“The peoples of Sri Lanka who together constitute the People of Sri Lanka have the right to develop their own language, protect their own religion, to develop and promote their culture, to preserve their history and the right to their due share of State power including the right to due representation in institutions of government, without in any way weakening the common Sri Lankan identity. This shall not in any way be construed as authorizing or encouraging any action which would dismember or impair, totally or in part, the territorial integrity or political unity of the Republic”.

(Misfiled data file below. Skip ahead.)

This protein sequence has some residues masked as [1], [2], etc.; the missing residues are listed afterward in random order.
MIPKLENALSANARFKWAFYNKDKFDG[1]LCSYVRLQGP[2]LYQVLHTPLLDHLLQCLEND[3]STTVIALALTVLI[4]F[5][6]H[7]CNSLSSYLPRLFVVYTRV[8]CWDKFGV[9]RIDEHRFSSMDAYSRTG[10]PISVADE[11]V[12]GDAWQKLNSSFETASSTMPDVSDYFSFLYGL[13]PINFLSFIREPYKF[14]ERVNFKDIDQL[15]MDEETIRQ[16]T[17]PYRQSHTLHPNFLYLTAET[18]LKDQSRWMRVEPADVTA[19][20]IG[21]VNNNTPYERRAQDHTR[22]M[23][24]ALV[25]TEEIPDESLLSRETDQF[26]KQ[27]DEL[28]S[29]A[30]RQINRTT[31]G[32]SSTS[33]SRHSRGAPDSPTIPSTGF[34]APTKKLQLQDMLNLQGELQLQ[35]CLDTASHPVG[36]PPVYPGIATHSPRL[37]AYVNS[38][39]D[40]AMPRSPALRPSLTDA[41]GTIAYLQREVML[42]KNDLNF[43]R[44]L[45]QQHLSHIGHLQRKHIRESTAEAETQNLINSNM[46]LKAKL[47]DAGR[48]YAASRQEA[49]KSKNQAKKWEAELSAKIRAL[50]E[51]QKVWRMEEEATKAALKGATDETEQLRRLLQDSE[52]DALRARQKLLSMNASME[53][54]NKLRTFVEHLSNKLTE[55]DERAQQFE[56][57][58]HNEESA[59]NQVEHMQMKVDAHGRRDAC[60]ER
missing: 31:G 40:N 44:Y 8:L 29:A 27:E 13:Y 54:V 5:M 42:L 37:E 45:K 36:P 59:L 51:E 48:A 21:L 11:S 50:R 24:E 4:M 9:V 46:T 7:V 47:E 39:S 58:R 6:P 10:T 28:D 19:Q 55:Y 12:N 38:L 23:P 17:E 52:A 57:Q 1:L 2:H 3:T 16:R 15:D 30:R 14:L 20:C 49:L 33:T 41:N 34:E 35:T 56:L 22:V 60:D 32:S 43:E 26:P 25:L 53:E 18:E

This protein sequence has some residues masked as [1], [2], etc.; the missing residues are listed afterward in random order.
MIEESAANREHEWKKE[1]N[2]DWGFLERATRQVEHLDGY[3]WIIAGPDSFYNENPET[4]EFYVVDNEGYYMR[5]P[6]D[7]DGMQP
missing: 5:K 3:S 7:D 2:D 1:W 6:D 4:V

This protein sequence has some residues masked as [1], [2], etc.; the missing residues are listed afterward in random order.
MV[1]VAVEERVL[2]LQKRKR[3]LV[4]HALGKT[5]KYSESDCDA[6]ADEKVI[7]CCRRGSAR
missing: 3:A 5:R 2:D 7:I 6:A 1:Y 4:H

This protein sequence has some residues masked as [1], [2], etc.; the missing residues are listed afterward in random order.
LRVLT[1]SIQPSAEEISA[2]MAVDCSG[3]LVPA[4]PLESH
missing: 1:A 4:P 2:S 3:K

The first phrase up to “. . . institutions of government”, is fine but plain vanilla; you will find it in any decent constitution. Then the paragraph doubles over, repeating phraseology which is only a shade short of explicitly endorsing a unitary state. The double avowal first says “. . . without weakening the common Sri Lankan identity”, and then follows up with a pronouncedly aggressive repetition (“This shall not . . . the Republic”), obviously inserted to reassure the Sinhalese reader that there is not a whiff of the Tiger among the drafters. It would have been entirely different if this sturdy reassurance had been tied to a clear and explicit declaration of devolution of power to minorities. Sans devolution, and sans specific references to the concerns of Muslims, Upcountry Tamils and religious minorities, this section deserves censure for pandering to narrow Sinhala-Buddhist sentiments. The emotional underpinning of the paragraph is hostile to devolution and unsympathetic to the minorities. It would be good to know how many Tamils and Muslims were among the drafters, and how authentic they were as representatives of their communities. However, there is also a separate NMSJ document which is broader based and includes a call for implementation of LLRC recommendations, which recommendations imply a degree of devolution. Hence there still is scope for discussion and amendment. Let us give the benefit of the doubt to the drafters when they say this is only a first draft. I plead that I have not violated my principle of not quibbling about details in raising the devolution issue aggressively. In the context of past ethnic and present anti-Muslim tensions, this is not a detail; it is a serious defect in Hamuduruvo’s CRP document. As Sam Johnson says, let us put it right through discourse and development.